The following is excerpted from a Forbes.com column published October 21, 2021.
Nearly 50 million workers switched last year from an office environment to work-from-home (WFH), allowing large parts of the U.S. economy to continue functioning despite social distancing requirements during the pandemic. As other sectors began to recover from the shutdowns last year, however, large numbers of workers remained at home, causing some concerns about possible longer-term impacts of WFH on the markets for office commercial real estate. Despite some twists and turns due to the Delta variant, the most recent news suggests the return-to-office (RTO) is rebounding.
The RTO began as the economy started to reopen, and proceeded through much of last year. 16 million workers had returned to the office by October 2020, a one-third decline in WFH in six months. Being back in the office has always been contingent on progress in bringing the pandemic under control, however, and the surge in COVID cases late last year brought about a partial reversal in RTO in November and December.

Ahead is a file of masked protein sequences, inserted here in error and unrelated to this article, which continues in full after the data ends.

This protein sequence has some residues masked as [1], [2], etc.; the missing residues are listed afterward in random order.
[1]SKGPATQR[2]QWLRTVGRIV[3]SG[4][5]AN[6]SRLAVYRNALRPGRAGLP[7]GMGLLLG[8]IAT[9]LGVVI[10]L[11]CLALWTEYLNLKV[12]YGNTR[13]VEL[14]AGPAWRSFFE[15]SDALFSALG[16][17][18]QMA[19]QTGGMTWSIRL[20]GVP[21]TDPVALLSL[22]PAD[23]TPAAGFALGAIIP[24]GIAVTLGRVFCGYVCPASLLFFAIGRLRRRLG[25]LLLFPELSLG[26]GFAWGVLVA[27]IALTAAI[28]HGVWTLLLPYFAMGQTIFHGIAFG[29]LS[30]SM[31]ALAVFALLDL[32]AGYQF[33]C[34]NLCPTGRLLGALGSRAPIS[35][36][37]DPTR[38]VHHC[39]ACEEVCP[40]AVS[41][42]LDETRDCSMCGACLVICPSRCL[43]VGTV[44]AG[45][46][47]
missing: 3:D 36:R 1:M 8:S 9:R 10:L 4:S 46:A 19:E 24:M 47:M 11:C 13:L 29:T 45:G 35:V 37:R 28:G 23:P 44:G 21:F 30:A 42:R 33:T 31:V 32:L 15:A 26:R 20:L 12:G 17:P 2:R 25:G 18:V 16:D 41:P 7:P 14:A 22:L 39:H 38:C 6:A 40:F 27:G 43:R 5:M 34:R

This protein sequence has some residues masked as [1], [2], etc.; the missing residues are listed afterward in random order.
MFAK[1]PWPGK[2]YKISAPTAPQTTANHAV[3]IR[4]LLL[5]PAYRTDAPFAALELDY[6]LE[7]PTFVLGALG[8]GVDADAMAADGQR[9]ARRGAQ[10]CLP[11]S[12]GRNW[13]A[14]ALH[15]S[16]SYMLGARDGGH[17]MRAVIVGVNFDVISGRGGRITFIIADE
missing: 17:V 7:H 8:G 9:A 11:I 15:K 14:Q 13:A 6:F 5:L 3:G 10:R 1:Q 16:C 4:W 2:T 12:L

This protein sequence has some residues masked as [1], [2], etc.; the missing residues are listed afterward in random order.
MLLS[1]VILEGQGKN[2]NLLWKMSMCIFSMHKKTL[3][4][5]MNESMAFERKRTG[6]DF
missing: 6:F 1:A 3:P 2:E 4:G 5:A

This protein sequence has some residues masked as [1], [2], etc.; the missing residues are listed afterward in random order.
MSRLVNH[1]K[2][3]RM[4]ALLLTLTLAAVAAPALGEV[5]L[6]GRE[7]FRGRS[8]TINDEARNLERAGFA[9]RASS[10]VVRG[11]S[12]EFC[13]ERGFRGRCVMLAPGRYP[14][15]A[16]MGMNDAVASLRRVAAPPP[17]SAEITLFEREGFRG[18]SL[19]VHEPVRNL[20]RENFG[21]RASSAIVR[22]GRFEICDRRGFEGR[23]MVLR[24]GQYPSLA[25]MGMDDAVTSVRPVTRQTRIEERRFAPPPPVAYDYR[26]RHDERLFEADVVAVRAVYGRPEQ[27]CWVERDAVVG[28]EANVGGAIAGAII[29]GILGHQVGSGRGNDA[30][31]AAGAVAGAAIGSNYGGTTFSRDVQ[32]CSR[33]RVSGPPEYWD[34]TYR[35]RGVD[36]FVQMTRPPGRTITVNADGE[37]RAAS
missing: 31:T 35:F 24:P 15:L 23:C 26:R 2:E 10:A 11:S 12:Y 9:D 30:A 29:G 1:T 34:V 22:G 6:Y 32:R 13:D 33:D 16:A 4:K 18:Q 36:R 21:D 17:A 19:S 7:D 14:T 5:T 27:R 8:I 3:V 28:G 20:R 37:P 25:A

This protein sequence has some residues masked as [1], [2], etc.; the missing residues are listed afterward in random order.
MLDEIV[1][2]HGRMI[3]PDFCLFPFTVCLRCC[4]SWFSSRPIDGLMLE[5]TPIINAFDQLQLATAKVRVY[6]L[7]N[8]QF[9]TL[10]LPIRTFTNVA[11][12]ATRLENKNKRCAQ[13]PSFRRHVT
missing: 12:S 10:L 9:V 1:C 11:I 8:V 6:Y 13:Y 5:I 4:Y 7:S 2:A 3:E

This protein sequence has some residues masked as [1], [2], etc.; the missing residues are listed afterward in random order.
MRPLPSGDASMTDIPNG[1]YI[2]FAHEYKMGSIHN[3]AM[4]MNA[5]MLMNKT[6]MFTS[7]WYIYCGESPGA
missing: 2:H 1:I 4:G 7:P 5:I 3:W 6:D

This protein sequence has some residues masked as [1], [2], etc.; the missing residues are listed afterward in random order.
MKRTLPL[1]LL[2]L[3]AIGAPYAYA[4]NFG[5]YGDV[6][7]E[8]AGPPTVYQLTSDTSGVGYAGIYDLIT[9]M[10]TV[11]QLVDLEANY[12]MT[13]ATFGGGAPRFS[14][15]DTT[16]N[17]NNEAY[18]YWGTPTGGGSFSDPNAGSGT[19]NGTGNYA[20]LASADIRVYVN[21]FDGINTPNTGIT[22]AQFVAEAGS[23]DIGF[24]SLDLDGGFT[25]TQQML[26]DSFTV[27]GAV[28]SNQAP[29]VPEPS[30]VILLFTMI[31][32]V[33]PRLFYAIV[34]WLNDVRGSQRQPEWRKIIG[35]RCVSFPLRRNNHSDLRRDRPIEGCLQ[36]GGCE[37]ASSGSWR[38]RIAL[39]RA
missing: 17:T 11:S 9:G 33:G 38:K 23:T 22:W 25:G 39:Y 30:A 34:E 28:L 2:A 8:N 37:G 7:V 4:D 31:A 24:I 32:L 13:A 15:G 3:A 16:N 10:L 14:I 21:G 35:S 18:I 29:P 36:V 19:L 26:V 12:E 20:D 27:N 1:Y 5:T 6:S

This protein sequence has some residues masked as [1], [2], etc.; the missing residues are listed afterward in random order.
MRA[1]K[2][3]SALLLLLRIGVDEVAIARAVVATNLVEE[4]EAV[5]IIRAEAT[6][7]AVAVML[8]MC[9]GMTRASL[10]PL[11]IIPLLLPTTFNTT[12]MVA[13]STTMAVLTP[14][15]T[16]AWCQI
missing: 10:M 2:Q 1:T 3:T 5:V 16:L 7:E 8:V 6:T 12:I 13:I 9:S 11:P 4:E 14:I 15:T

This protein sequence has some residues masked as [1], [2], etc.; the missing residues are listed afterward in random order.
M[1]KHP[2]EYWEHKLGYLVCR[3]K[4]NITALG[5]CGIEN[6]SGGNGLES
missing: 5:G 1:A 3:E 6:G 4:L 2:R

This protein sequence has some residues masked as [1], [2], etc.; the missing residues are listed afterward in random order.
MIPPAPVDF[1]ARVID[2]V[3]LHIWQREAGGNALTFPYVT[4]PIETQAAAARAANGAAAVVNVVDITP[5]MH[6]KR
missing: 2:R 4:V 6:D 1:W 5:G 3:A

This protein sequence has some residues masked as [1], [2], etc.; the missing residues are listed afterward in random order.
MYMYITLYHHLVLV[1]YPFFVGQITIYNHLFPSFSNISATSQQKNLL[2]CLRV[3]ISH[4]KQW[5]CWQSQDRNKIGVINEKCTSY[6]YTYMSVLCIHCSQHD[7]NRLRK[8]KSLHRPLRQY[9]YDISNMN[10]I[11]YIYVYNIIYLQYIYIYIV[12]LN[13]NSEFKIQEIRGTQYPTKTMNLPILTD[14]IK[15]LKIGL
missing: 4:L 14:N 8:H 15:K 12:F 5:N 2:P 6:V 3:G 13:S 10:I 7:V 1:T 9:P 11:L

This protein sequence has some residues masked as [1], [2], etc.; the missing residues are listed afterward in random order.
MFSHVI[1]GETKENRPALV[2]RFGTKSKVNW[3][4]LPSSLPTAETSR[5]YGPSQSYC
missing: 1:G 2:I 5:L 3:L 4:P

Fortunately, RTO regained momentum earlier this year as tens of millions of Americans received vaccinations against the coronavirus. By July 2021, the number of people working from home had declined nearly 60% from its peak in May 2020. (I discussed the progress in RTO in an earlier Forbes article in July 2021)
More recently, there has been both good news and bad news about the return to office. First, the bad news: The surge in COVID infections beginning in mid-July due to the Delta variant has had a significant negative impact on labor markets. Job growth slowed, with monthly increases in payroll employment falling by 70%, from an average of more than 700,000 per month from February through July to averaging 280,000 in August and September.
Visit Forbes.com for the full article examining the return-to-office of employees who have worked from home during the pandemic is rebounding, after a pause during the Delta variant surge of COVID-19.